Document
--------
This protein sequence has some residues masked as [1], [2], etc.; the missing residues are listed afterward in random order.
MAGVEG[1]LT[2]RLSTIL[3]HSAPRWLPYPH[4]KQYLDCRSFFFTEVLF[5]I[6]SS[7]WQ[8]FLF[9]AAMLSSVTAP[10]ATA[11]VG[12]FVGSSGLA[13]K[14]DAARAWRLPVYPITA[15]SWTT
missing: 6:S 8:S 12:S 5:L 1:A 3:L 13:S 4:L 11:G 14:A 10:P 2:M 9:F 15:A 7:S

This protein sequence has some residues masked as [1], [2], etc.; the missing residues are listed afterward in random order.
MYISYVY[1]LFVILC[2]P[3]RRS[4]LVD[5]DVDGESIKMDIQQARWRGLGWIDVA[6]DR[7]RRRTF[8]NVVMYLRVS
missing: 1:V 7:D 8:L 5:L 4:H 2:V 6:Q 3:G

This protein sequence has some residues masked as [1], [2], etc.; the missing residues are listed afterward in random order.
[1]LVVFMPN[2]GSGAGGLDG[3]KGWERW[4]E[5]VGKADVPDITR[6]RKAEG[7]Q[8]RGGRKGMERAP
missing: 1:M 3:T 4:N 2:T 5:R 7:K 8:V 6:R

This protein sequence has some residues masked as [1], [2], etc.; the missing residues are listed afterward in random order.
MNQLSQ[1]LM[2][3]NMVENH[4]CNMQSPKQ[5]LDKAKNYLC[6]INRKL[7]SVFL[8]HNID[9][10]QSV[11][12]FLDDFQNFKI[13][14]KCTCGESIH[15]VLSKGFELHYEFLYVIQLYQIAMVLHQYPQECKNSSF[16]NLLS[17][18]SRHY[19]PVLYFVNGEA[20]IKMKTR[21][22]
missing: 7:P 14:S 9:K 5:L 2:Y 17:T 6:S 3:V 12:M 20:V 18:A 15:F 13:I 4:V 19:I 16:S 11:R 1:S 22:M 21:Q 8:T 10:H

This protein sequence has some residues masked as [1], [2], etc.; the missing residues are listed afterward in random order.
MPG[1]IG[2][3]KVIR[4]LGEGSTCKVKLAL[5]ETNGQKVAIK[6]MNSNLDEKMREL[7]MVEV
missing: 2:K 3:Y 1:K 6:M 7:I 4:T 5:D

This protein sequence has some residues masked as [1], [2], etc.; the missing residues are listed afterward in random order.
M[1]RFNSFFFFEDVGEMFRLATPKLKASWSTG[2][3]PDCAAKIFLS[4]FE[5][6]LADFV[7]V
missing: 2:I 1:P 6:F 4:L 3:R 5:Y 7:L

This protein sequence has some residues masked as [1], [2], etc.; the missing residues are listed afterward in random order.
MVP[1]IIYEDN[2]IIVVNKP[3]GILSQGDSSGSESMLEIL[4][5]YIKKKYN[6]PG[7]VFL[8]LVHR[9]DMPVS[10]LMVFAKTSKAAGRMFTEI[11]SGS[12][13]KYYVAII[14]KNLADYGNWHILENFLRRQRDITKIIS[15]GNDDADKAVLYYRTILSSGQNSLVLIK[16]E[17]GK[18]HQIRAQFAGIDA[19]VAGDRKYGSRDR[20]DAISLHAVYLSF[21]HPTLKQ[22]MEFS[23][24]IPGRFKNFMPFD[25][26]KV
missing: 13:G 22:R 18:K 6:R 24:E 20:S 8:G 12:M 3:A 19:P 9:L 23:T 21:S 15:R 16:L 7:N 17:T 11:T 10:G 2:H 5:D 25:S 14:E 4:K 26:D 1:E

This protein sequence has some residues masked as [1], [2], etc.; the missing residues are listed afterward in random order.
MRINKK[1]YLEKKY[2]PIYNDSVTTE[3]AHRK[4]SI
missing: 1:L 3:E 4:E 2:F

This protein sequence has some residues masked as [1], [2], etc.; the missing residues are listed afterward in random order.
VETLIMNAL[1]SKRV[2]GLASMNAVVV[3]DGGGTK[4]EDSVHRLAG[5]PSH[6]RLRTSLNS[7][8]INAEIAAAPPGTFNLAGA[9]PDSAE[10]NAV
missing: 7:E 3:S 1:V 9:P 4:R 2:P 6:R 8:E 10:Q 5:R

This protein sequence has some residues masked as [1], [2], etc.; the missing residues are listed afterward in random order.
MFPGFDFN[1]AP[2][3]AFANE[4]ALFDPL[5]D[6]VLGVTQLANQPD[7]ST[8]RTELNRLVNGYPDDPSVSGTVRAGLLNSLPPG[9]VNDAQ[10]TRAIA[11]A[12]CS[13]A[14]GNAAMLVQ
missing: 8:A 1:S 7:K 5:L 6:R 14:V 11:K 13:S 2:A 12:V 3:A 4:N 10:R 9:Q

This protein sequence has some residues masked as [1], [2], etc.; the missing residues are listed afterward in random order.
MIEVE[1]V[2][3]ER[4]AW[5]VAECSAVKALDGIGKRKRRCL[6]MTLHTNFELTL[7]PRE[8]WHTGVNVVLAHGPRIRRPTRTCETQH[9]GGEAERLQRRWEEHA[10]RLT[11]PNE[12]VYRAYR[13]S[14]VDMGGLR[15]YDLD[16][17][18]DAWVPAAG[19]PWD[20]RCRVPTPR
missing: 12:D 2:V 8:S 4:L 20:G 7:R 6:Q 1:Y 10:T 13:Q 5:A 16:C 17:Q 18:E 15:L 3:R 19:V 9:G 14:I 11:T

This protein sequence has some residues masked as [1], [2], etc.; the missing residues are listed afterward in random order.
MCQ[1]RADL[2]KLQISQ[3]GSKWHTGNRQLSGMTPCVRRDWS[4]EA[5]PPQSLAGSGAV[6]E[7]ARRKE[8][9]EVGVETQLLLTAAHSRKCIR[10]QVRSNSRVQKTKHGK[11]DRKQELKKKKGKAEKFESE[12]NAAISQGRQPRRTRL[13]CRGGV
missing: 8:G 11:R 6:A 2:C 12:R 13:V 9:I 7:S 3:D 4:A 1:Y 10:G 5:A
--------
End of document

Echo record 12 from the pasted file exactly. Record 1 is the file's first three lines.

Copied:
This protein sequence has some residues masked as [1], [2], etc.; the missing residues are listed afterward in random order.
MCQ[1]RADL[2]KLQISQ[3]GSKWHTGNRQLSGMTPCVRRDWS[4]EA[5]PPQSLAGSGAV[6]E[7]ARRKE[8][9]EVGVETQLLLTAAHSRKCIR[10]QVRSNSRVQKTKHGK[11]DRKQELKKKKGKAEKFESE[12]NAAISQGRQPRRTRL[13]CRGGV
missing: 8:G 11:R 6:A 2:C 12:R 13:V 9:I 7:S 3:D 4:A 1:Y 10:G 5:A